• enabling financial advice providers to provide contingency DIMS without being subject to DIMS licensing requirements. This carries over and updates an existing licensing exemption for contingency DIMS provided by authorised financial advisers. The regulations also include transitional arrangements where an authorised financial adviser named in a contingency DIMS investment authority is engaged by a financial advice provider;
as well as the following in relation to financial products more generally:
• providing that certain provisions of the Trusts Act 2019 do not apply to PIE call fund unit trusts and PIE term fund unit trusts;
• updating the disclosure information that must be given by managed investment schemes to reflect changes in the Taxation (KiwiSaver, Student Loans, and Remedial Matters) Act 2020 relating to tax refundability.

17 Dec 2020 – Privacy Commissioner released the December version of Privacy News, which included information on the release on 8 Dec 2020 of guidance to Ministers and departments to help them determine when personal information can be disclosed to a Minister by a government department. https://privacy.org.nz/publications/guidance-resources/guidance-to-ministers-and-government-departments/


Legal and regulatory update for the life and health insurance sector

11 Dec 2020 – IRD advised that the US IRS have just issued an FATCA News & Information alert to remind NZ Financial Institutions (NZFIs) registered for FATCA that the Responsible Officer (RO) Certifications are due by 15 December 2020.

11 Dec 2020 – Further to its initial response to the Minister of Finance on 24 Nov, the Reserve Bank published a copy of its updated detailed response to the letter from the Minister on house prices and the role of the Reserve Bank. https://www.rbnz.govt.nz/news/2020/12/reserve-banks-response-to-minister-of-finance

11 Dec 2020 - ASIC releases regulatory guide on product design and distribution obligations in Australia. https://asic.gov.au/about-asic/news-centre/find-a-media-release/2020-releases/20-320mr-asic-releases-regulatory-guide-on-product-design-and-distribution-obligations/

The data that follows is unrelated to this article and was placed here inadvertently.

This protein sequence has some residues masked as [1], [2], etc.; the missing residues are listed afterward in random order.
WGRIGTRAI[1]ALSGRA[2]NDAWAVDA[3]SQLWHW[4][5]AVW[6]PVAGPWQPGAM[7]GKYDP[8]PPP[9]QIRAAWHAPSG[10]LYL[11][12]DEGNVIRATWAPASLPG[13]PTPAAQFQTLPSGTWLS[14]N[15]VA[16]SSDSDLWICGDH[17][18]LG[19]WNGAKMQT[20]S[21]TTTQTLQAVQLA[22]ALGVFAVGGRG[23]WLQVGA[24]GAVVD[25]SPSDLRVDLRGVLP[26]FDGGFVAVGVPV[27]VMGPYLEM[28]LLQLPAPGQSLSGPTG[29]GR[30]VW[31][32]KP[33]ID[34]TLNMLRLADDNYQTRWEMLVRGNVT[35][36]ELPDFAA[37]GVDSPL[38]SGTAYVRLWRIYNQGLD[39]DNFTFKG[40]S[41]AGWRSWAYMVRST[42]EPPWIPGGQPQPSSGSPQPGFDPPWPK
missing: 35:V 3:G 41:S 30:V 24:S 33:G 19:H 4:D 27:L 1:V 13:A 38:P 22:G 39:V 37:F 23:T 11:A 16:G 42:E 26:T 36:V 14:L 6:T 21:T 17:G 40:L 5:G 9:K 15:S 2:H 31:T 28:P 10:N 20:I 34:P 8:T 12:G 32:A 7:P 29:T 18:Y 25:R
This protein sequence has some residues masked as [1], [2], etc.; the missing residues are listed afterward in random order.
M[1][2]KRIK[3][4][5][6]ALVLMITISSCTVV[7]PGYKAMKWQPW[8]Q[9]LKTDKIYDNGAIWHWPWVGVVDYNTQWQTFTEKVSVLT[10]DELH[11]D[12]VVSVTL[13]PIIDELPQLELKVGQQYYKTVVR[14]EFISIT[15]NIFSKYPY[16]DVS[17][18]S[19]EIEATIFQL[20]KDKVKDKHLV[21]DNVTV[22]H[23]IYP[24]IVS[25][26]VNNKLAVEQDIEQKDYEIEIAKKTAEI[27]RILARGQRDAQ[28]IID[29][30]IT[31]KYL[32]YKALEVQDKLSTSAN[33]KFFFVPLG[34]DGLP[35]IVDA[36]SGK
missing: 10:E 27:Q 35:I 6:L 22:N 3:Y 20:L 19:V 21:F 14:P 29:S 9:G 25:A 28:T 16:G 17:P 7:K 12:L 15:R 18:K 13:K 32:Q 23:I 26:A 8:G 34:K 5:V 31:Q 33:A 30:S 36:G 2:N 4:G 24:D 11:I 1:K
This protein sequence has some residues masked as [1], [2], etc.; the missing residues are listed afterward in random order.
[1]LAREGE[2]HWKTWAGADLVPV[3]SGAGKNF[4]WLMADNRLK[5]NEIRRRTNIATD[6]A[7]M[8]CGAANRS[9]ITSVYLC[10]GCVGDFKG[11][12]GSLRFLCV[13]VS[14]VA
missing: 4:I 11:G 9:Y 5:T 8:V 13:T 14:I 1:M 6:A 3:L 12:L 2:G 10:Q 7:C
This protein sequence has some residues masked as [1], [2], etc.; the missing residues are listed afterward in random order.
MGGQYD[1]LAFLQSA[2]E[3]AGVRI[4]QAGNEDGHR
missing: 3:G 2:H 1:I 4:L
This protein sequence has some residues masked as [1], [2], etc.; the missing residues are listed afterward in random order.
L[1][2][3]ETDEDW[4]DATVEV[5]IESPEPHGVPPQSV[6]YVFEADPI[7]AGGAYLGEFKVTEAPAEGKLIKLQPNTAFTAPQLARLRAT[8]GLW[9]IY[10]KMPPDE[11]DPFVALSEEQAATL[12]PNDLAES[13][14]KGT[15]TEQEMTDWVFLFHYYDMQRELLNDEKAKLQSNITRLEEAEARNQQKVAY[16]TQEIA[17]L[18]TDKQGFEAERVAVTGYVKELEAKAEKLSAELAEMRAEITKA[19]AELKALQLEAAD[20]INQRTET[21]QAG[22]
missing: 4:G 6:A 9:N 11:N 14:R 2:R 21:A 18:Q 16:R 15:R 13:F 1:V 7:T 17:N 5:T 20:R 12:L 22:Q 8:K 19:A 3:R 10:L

11 Dec 2020 – FMA published “The Auditor Regulation Act (Prescribed Minimum Standards and Conditions for Licensed Auditors and Registered Audit Firms) Notice 2020.” https://www.fma.govt.nz/assets/Reports/Auditor-Regulation-Act-Notice-2020.pdf

13 Dec 2020 – Good Returns reports on a case heard before the Financial Advice Disciplinary Committee on 10 Dec 2020 on “record keeping” charges, with the Committee decision reserved and with details yet to be published on the FADC website. https://www.goodreturns.co.nz/article/976517952/adviser-appears-before-fadc-on-record-keeping-charges.html

14 Dec 2020 – FMA released guidance on financial products that incorporate non-financial factors, such as ‘green’ bonds and ‘socially responsible’ managed funds. https://www.fma.govt.nz/news-and-resources/media-releases/expectations-green-investment-products/


Partners Life study on effects of COVID-19 on perceived value of insurance, and more daily news

A survey conducted by Partners Life and Kantar found that regardless of COVID-19, the majority of participants didn’t see the significance of insurance. The survey results were based on the response of 900 participants aged between 18 and 54. Of those surveyed, 74% stated that their views hadn’t changed regardless of COVID-19. The survey found that the majority of those that didn’t believe they needed insurance shared this view. Participants that said that they were likely to take out insurance were more likely to be of Asian descent (40%), between the age of 24 to 35 (35%), be in the $75,000-$100,000 income bracket (35%), and male (27%). In response to the survey results Unhappily Ever After was launched to challenge the current thinking of New Zealanders.

“Despite the huge impact of the COVID-19 pandemic on daily life, a significant number of consumers reject the concept of insuring their lives, health and income.

This was revealed by a survey conducted by Partners Life and Kantar in October.

The survey polled 900 consumers in New Zealand, aged 18 to 54. It found that 74% said their feelings around insurance have not been impacted by COVID-19. This was especially pronounced among the rejecter group at 84%, while only 54% said so among those who were considering buying life insurance in the next 12 months.

Those who became more open towards insurance as a consequence of the pandemic were more likely to be male (27%); younger people of 24 to 35 (35%); people of Asian ethnicity (40%); and people in the $75,000-$100,000 income bracket (35%) – compared with a figure of 24% for overall respondents who said so.

In response to the results of this survey, Partners Life launched a new advertising campaign known as “Unhappily Ever After”, which features familiar nursery rhymes and appealing to those with young families and middle-aged individuals - the life stages where responsibilities are at their heaviest.” Click here to read more

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Southern Cross awarded gold for COVID-19 response, and more daily news